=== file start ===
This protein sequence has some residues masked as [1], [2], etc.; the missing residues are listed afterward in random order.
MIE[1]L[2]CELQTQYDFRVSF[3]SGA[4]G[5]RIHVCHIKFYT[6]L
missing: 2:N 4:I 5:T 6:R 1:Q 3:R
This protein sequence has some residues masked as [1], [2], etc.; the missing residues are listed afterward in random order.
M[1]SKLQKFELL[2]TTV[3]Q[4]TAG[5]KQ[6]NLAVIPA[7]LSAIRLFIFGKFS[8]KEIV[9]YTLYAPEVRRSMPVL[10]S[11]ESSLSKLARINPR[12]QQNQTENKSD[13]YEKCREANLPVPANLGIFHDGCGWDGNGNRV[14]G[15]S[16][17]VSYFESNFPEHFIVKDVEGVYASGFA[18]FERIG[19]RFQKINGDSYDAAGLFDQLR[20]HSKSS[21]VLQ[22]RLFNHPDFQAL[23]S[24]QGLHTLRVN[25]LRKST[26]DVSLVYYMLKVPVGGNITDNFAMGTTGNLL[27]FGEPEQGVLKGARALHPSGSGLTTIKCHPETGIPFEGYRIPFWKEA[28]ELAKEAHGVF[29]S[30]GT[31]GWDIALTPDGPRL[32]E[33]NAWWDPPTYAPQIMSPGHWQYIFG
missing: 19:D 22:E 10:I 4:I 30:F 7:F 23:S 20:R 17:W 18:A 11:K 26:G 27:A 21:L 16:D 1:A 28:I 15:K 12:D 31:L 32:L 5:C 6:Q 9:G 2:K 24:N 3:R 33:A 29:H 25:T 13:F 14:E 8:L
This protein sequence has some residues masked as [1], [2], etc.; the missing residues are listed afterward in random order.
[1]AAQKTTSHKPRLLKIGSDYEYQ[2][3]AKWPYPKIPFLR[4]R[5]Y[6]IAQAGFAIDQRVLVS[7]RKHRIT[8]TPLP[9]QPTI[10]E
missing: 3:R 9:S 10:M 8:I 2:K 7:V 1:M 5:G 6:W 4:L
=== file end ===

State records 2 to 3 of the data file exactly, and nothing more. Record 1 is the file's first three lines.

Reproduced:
This protein sequence has some residues masked as [1], [2], etc.; the missing residues are listed afterward in random order.
M[1]SKLQKFELL[2]TTV[3]Q[4]TAG[5]KQ[6]NLAVIPA[7]LSAIRLFIFGKFS[8]KEIV[9]YTLYAPEVRRSMPVL[10]S[11]ESSLSKLARINPR[12]QQNQTENKSD[13]YEKCREANLPVPANLGIFHDGCGWDGNGNRV[14]G[15]S[16][17]VSYFESNFPEHFIVKDVEGVYASGFA[18]FERIG[19]RFQKINGDSYDAAGLFDQLR[20]HSKSS[21]VLQ[22]RLFNHPDFQAL[23]S[24]QGLHTLRVN[25]LRKST[26]DVSLVYYMLKVPVGGNITDNFAMGTTGNLL[27]FGEPEQGVLKGARALHPSGSGLTTIKCHPETGIPFEGYRIPFWKEA[28]ELAKEAHGVF[29]S[30]GT[31]GWDIALTPDGPRL[32]E[33]NAWWDPPTYAPQIMSPGHWQYIFG
missing: 19:D 22:E 10:I 4:I 30:F 7:F 23:S 20:R 17:W 18:A 11:K 26:G 27:A 21:L 16:D 1:A 28:I 15:K 12:D 31:L 32:L 5:C 6:Q 9:G 2:K 24:N 3:R 33:A 29:H 25:T 13:F 14:E 8:L
This protein sequence has some residues masked as [1], [2], etc.; the missing residues are listed afterward in random order.
[1]AAQKTTSHKPRLLKIGSDYEYQ[2][3]AKWPYPKIPFLR[4]R[5]Y[6]IAQAGFAIDQRVLVS[7]RKHRIT[8]TPLP[9]QPTI[10]E
missing: 3:R 9:S 10:M 8:I 2:K 7:V 1:M 5:G 6:W 4:L